Tom Donnelly, a series producer on Drivetime in 2013, said that he had a conversation in late December with Mr Boucher-Hayes, probably on 30 December 2013, about the conversation with Mr Callinan.
Mr Boucher-Hayes first said words to the effect of "you might not believe this", Mr Donnelly said.
"He then proceeded to tell me the conversation he had with Mr Callinan and the references to Sgt McCabe. He said the commissioner had told him that Sgt McCabe had problems and he made references or allusions, and this is the word that stuck in my head, to the worst kind of things or the worst sort of things," Mr Donnelly said.
Mr Callinan gestured to Mr Boucher-Hayes that if he wanted more information, he should speak to a colleague he indicated down the hallway. Mr Donnelly said that Mr Boucher-Hayes did not name Supt Taylor.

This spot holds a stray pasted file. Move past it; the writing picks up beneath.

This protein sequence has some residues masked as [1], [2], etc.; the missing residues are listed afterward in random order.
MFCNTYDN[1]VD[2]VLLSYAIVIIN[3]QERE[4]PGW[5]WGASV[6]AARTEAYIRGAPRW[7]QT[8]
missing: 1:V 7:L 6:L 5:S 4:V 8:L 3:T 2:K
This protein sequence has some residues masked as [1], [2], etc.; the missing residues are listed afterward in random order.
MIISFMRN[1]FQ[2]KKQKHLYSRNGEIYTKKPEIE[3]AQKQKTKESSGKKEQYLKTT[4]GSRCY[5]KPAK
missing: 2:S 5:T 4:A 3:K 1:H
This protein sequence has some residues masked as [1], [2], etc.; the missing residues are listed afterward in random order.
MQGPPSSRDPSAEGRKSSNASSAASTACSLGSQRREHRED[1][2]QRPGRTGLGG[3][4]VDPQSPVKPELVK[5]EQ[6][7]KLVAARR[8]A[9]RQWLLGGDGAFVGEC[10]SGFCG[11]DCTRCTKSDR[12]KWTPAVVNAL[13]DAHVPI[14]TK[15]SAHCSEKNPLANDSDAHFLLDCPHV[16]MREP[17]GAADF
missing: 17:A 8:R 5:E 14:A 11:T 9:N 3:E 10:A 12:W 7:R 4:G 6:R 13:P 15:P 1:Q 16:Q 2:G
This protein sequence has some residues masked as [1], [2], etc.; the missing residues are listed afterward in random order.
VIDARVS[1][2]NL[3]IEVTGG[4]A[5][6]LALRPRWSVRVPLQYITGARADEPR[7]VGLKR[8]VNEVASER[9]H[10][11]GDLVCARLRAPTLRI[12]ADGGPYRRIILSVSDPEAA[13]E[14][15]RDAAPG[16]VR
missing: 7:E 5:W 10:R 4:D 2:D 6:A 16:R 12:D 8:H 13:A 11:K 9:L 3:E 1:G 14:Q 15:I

Mr Donnelly said he felt that Mr Boucher-Hayes was "surprised" by what Mr Callinan told him, and later made efforts to follow up with an interview or response with Mr Callinan after the report of the O'Higgins commission of investigation was published. By that time, Mr Callinan had retired, and Mr Boucher-Hayes was unable to contact him.
Mr Donnelly said that he had been following the tribunal on social media, which was how he first learned that Mr Boucher-Hayes had named him at the tribunal. Mr Donnelly said he could not say if Mr Boucher-Hayes was concerned at what he was told by Mr Callinan.
"I think he was surprised that a senior Garda figure would say something like this to him," Mr Donnelly said.
John Barrett, the head of human resources in An Garda Síochána, a position equivalent to the rank of assistant commissioner, said that his minutes of meetings with Sgt McCabe were "fully complete". He added that he had not told the sergeant that a briefing to RTÉ journalist Paul Reynolds "came from Block One", the part of Garda HQ containing commissioner O'Sullivan's office.
"It is not recorded in the minute, it 's not in the statement I gave to the tribunal, it's not in my recollection," Mr Barrett said.